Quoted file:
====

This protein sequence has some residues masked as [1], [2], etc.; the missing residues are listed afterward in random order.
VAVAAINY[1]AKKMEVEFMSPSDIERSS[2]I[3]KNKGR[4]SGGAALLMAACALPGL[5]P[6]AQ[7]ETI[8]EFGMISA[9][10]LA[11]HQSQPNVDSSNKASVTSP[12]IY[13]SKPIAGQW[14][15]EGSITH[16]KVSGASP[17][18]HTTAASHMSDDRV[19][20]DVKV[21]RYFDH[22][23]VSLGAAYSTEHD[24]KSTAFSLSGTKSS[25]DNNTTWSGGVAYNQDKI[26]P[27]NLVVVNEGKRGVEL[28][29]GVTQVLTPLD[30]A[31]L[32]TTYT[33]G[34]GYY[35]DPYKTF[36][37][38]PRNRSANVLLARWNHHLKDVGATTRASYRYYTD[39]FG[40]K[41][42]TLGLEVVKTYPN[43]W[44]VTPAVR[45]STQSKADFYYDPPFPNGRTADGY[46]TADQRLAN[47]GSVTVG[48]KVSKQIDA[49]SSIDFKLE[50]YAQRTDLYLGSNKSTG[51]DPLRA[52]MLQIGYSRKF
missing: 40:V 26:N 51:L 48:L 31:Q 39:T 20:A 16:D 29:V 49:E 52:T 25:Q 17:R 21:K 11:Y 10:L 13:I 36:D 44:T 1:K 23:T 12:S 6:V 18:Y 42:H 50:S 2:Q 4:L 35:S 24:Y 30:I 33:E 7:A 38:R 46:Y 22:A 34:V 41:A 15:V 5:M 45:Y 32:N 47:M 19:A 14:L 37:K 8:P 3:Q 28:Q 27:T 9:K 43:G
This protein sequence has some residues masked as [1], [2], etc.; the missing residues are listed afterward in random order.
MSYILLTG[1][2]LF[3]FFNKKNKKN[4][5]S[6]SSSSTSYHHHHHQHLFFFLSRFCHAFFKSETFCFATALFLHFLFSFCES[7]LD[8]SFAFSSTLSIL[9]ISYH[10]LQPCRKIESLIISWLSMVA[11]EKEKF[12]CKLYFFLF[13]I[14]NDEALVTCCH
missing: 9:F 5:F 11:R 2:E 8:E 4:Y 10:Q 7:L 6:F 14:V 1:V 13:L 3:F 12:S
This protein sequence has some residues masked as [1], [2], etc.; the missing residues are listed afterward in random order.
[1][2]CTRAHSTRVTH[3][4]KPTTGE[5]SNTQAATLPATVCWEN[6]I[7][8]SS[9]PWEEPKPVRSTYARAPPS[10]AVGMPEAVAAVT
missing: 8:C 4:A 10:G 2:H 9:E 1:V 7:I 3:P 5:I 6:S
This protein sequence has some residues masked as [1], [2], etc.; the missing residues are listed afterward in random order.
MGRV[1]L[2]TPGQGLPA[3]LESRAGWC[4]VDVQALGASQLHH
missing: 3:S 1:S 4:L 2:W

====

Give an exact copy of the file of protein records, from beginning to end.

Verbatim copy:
This protein sequence has some residues masked as [1], [2], etc.; the missing residues are listed afterward in random order.
VAVAAINY[1]AKKMEVEFMSPSDIERSS[2]I[3]KNKGR[4]SGGAALLMAACALPGL[5]P[6]AQ[7]ETI[8]EFGMISA[9][10]LA[11]HQSQPNVDSSNKASVTSP[12]IY[13]SKPIAGQW[14][15]EGSITH[16]KVSGASP[17][18]HTTAASHMSDDRV[19][20]DVKV[21]RYFDH[22][23]VSLGAAYSTEHD[24]KSTAFSLSGTKSS[25]DNNTTWSGGVAYNQDKI[26]P[27]NLVVVNEGKRGVEL[28][29]GVTQVLTPLD[30]A[31]L[32]TTYT[33]G[34]GYY[35]DPYKTF[36][37][38]PRNRSANVLLARWNHHLKDVGATTRASYRYYTD[39]FG[40]K[41][42]TLGLEVVKTYPN[43]W[44]VTPAVR[45]STQSKADFYYDPPFPNGRTADGY[46]TADQRLAN[47]GSVTVG[48]KVSKQIDA[49]SSIDFKLE[50]YAQRTDLYLGSNKSTG[51]DPLRA[52]MLQIGYSRKF
missing: 40:V 26:N 51:L 48:L 31:Q 39:T 20:A 16:D 29:V 49:E 52:T 25:Q 17:R 21:K 11:Y 10:L 13:I 36:D 44:T 1:K 23:T 12:S 6:V 18:Y 42:H 50:S 2:Q 4:L 35:S 24:Y 30:I 33:E 7:A 38:R 46:Y 22:A 34:V 41:A 15:V 5:M 45:Y 32:N 47:M 19:A 14:L 37:K 8:P 3:Q 28:Q 27:T 9:K 43:G
This protein sequence has some residues masked as [1], [2], etc.; the missing residues are listed afterward in random order.
MSYILLTG[1][2]LF[3]FFNKKNKKN[4][5]S[6]SSSSTSYHHHHHQHLFFFLSRFCHAFFKSETFCFATALFLHFLFSFCES[7]LD[8]SFAFSSTLSIL[9]ISYH[10]LQPCRKIESLIISWLSMVA[11]EKEKF[12]CKLYFFLF[13]I[14]NDEALVTCCH
missing: 9:F 5:F 11:R 2:E 8:E 4:Y 10:Q 7:L 6:F 14:V 1:V 13:L 3:F 12:S
This protein sequence has some residues masked as [1], [2], etc.; the missing residues are listed afterward in random order.
[1][2]CTRAHSTRVTH[3][4]KPTTGE[5]SNTQAATLPATVCWEN[6]I[7][8]SS[9]PWEEPKPVRSTYARAPPS[10]AVGMPEAVAAVT
missing: 8:C 4:A 10:G 2:H 9:E 1:V 7:I 3:P 5:I 6:S
This protein sequence has some residues masked as [1], [2], etc.; the missing residues are listed afterward in random order.
MGRV[1]L[2]TPGQGLPA[3]LESRAGWC[4]VDVQALGASQLHH
missing: 3:S 1:S 4:L 2:W